How does a first-round rematch of last year's Western Conference Finals grab you?
Might want to get used to the sound of it, because it now appears to be the matchup we'll likely see as the 2-7 series.
For the Oklahoma City Thunder, a meeting with the defending champion Dallas Mavericks in the opening round of the playoffs loomed as the most problematic matchup possible. Yet after suffering a 106-101 defeat to Denver in its regular season finale on Wednesday night inside Chesapeake Energy Arena, the Thunder tiptoed closer to that reality.
A Nuggets win Thursday at Minnesota, or a Mavs loss at Atlanta, will clinch the No. 6 seed for Denver and lock Dallas into the seventh spot.
Denver's win Tuesday also trapped Utah — which still had a chance to climb to seventh and face the Thunder — in the eighth hole and assured the Jazz of a first-round meeting with top-seeded San Antonio.
After eliminating the Nuggets in five games in the opening round last year, Oklahoma City went 2-1 against Denver this season. The Thunder also went 2-1 against the Jazz. Both Denver and Utah were widely believed to be more favorable matchups for the Thunder in a seven-game series.
While the Thunder did go 3-1 against Dallas this season, the Mavs sent the Thunder home in five games last year and Dallas has a bona fide star in Dirk Nowitzki that both Denver and Utah lacks, as well as an experience advantage in crunchtime that still could be costly for the Thunder.
“It'd be fun,” Kevin Durant confidently said of a potential early matchup with the Mavs just before listing exactly what makes Dallas dangerous.
“Dallas is tough to play. They do so much on both ends of the floor that disrupts teams; zone, they got Dirk and Jason Terry and all those guys that complement them.”
Durant then turned confident again.
“But we're a different team from last year and they're a different team from last year,” he said. “So I doubt that that series will be the same. Hopefully it's not the same. We just want to come out there and be focused and lock in, and I think that's what we'll do.”
Until Monday, when the Spurs clinched the No. 1 seed with a win over Portland, the Thunder had a chance to land the top seed. It would have brought home-court advantage through the Western Conference Finals and, quite likely, a more favorable first-round matchup.
But the Thunder stumbled across the finish line in this shortened 66-game season, going 8-7 in April with one uninspiring performance after another. All the while, Thunder players and coaches maintained they cared little about home-court advantage or potential matchups.
Meanwhile, the Spurs were busy serving up blowouts, winning 19 of their past 21 games entering Wednesday.
Actions appeared to speak louder than words Wednesday, however, as Thunder coach Scott Brooks played four of his starters at least eight minutes in the fourth quarter against the Nuggets. One night earlier, Brooks allowed his second- and third-string players to play the entire final period in an eight-point victory over Minnesota.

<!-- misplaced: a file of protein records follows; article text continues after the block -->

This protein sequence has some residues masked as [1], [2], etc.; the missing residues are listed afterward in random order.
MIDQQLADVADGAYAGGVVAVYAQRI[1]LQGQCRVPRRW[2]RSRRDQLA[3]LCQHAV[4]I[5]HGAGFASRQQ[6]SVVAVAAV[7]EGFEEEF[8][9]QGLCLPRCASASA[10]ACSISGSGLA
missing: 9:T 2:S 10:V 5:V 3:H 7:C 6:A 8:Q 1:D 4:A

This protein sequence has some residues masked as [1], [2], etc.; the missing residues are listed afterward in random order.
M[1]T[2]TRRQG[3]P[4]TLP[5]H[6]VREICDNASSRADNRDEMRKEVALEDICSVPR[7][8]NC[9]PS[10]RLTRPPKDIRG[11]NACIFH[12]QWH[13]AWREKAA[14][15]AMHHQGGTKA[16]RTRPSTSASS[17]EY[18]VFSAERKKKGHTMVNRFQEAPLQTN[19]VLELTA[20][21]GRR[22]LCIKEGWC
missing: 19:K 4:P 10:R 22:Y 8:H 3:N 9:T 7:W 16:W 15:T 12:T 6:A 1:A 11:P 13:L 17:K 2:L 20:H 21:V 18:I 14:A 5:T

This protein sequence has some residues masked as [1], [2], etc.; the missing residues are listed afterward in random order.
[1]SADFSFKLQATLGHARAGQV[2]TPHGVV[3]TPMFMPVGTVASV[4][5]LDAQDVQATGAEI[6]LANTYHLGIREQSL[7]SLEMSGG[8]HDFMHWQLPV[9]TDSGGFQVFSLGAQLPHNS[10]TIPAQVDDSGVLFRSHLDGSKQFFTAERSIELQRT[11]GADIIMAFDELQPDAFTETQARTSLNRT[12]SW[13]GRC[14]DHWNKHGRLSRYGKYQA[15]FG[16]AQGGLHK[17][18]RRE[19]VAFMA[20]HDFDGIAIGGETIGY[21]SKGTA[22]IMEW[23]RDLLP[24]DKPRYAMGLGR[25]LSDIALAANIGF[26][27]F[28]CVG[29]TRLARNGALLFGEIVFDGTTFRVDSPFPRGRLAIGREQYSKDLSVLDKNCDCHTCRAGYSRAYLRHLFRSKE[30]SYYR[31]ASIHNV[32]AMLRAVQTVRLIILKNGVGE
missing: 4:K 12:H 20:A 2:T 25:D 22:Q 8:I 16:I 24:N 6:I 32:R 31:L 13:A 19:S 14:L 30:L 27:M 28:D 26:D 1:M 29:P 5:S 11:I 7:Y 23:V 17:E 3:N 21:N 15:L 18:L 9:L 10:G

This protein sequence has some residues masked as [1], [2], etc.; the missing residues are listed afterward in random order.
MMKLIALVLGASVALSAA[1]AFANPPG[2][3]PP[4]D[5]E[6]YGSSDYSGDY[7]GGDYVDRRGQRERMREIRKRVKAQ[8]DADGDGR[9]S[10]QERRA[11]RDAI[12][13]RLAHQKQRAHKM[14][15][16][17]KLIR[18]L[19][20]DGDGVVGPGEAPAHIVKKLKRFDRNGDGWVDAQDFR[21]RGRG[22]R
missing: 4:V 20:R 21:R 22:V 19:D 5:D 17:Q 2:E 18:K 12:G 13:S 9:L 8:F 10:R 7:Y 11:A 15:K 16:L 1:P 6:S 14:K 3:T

“I'm not one to manipulate who we play and who we don't play,” Brooks said. “You play who you play. If you're going to win a championship, you've got to go through four very, very good teams. And you're going to have to play them all. The strategy was I wanted Kevin and Russell (Westbrook) to get in the mid-30s (minutes). I probably played Kevin maybe two or three minutes longer than I wanted. But the game was close and he wanted to stay in.”
The Thunder finished 47-19, a .712 winning percentage that would translate to a 58-win campaign in a normal 82-game season. Along the way, OKC blossomed so much that it finished the season with an MVP candidate in Durant, a likely All-NBA selection in Westbrook, a Defensive Player of the Year candidate in Serge Ibaka and the projected Sixth Man of the Year in James Harden.
“I'm proud of what they've done this year,” Brooks said. “They've made some improvements in areas that we wanted to get better at … so there's a lot of good things that we've done this year.”
The mediocre finish, though, raises the question of which Thunder team we'll see in the postseason. There's the Oklahoma City squad that at one point in time was 32-9 and in command of the conference. And there's the Thunder team that finished 15-10 and could neither grab a rebound or stop turning it over.
“I think we're playing OK,” Westbrook said. “I think we could be playing better. But I think we got another level in us and hopefully that comes out.”
What would make anyone confident it will?
“I've seen it before,” Westbrook said. “I've seen us turn it up a notch. Everybody's seen us turn it up. We started the year off on that level, and we definitely can hit that level again.”